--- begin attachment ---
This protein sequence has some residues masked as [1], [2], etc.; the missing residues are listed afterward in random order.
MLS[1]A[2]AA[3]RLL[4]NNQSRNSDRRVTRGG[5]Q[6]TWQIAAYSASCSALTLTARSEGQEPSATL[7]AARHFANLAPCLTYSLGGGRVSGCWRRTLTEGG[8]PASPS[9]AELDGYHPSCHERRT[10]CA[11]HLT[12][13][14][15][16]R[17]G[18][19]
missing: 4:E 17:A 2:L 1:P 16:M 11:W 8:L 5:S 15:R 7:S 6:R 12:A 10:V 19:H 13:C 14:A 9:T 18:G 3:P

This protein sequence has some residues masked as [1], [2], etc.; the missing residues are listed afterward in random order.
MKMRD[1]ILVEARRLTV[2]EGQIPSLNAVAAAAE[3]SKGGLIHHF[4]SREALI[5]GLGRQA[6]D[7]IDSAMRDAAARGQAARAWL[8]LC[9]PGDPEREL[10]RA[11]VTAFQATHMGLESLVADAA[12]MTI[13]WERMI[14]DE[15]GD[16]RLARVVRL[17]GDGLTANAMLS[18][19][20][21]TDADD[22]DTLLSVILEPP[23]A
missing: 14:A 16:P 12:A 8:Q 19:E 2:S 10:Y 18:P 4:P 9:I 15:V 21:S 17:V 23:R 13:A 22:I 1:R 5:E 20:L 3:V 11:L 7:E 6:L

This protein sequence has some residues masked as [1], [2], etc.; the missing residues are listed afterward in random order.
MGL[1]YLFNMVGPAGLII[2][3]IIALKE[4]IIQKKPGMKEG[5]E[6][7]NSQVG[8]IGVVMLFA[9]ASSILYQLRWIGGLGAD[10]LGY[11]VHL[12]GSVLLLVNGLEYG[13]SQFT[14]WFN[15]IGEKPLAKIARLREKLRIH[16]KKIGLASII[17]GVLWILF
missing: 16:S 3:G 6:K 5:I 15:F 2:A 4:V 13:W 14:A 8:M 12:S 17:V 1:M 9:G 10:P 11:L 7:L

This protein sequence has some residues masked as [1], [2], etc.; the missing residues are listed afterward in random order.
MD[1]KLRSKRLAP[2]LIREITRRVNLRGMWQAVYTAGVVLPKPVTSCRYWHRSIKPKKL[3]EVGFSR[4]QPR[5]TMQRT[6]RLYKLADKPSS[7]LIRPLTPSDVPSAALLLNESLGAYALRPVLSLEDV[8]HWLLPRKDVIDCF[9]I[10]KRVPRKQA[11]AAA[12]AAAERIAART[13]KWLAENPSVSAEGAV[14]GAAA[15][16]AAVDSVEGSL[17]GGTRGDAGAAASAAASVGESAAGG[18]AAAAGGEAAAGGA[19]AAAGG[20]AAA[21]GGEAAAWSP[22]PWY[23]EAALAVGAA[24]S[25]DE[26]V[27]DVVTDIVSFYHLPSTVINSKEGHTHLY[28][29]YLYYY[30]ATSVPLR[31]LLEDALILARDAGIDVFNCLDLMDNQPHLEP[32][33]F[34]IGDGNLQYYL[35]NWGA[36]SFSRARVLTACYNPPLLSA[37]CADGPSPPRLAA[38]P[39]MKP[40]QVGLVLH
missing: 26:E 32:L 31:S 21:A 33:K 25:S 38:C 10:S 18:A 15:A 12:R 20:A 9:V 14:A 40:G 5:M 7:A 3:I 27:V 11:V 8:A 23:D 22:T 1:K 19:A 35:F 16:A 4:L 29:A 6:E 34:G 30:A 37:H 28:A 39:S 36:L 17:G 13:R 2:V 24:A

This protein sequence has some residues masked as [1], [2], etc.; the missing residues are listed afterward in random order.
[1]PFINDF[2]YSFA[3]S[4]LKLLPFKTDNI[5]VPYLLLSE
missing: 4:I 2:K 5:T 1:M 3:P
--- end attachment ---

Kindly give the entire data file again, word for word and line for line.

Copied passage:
This protein sequence has some residues masked as [1], [2], etc.; the missing residues are listed afterward in random order.
MLS[1]A[2]AA[3]RLL[4]NNQSRNSDRRVTRGG[5]Q[6]TWQIAAYSASCSALTLTARSEGQEPSATL[7]AARHFANLAPCLTYSLGGGRVSGCWRRTLTEGG[8]PASPS[9]AELDGYHPSCHERRT[10]CA[11]HLT[12][13][14][15][16]R[17]G[18][19]
missing: 4:E 17:A 2:L 1:P 16:M 11:W 8:L 5:S 15:R 7:S 6:R 12:A 10:V 19:H 13:C 14:A 9:T 18:G 3:P

This protein sequence has some residues masked as [1], [2], etc.; the missing residues are listed afterward in random order.
MKMRD[1]ILVEARRLTV[2]EGQIPSLNAVAAAAE[3]SKGGLIHHF[4]SREALI[5]GLGRQA[6]D[7]IDSAMRDAAARGQAARAWL[8]LC[9]PGDPEREL[10]RA[11]VTAFQATHMGLESLVADAA[12]MTI[13]WERMI[14]DE[15]GD[16]RLARVVRL[17]GDGLTANAMLS[18][19][20][21]TDADD[22]DTLLSVILEPP[23]A
missing: 14:A 16:P 12:A 8:Q 19:E 2:S 10:Y 18:P 4:P 9:I 15:V 21:S 17:V 23:R 13:A 22:I 1:R 5:E 20:L 3:V 11:L 7:E 6:L

This protein sequence has some residues masked as [1], [2], etc.; the missing residues are listed afterward in random order.
MGL[1]YLFNMVGPAGLII[2][3]IIALKE[4]IIQKKPGMKEG[5]E[6][7]NSQVG[8]IGVVMLFA[9]ASSILYQLRWIGGLGAD[10]LGY[11]VHL[12]GSVLLLVNGLEYG[13]SQFT[14]WFN[15]IGEKPLAKIARLREKLRIH[16]KKIGLASII[17]GVLWILF
missing: 16:S 3:G 6:K 5:I 15:F 2:A 4:V 13:W 14:A 8:M 12:S 17:V 1:M 9:G 10:P 11:L 7:L

This protein sequence has some residues masked as [1], [2], etc.; the missing residues are listed afterward in random order.
MD[1]KLRSKRLAP[2]LIREITRRVNLRGMWQAVYTAGVVLPKPVTSCRYWHRSIKPKKL[3]EVGFSR[4]QPR[5]TMQRT[6]RLYKLADKPSS[7]LIRPLTPSDVPSAALLLNESLGAYALRPVLSLEDV[8]HWLLPRKDVIDCF[9]I[10]KRVPRKQA[11]AAA[12]AAAERIAART[13]KWLAENPSVSAEGAV[14]GAAA[15][16]AAVDSVEGSL[17]GGTRGDAGAAASAAASVGESAAGG[18]AAAAGGEAAAGGA[19]AAAGG[20]AAA[21]GGEAAAWSP[22]PWY[23]EAALAVGAA[24]S[25]DE[26]V[27]DVVTDIVSFYHLPSTVINSKEGHTHLY[28][29]YLYYY[30]ATSVPLR[31]LLEDALILARDAGIDVFNCLDLMDNQPHLEP[32][33]F[34]IGDGNLQYYL[35]NWGA[36]SFSRARVLTACYNPPLLSA[37]CADGPSPPRLAA[38]P[39]MKP[40]QVGLVLH
missing: 26:E 32:L 31:S 21:A 33:K 25:S 38:C 10:S 18:A 15:A 12:R 20:A 9:V 14:A 40:G 5:M 7:A 3:I 27:V 11:V 8:A 23:D 22:T 1:K 19:A 35:F 16:A 4:L 29:A 6:E 34:G 30:A 37:H 28:A 39:S 36:L 17:G 13:R 2:V 24:A

This protein sequence has some residues masked as [1], [2], etc.; the missing residues are listed afterward in random order.
[1]PFINDF[2]YSFA[3]S[4]LKLLPFKTDNI[5]VPYLLLSE
missing: 4:I 2:K 5:T 1:M 3:P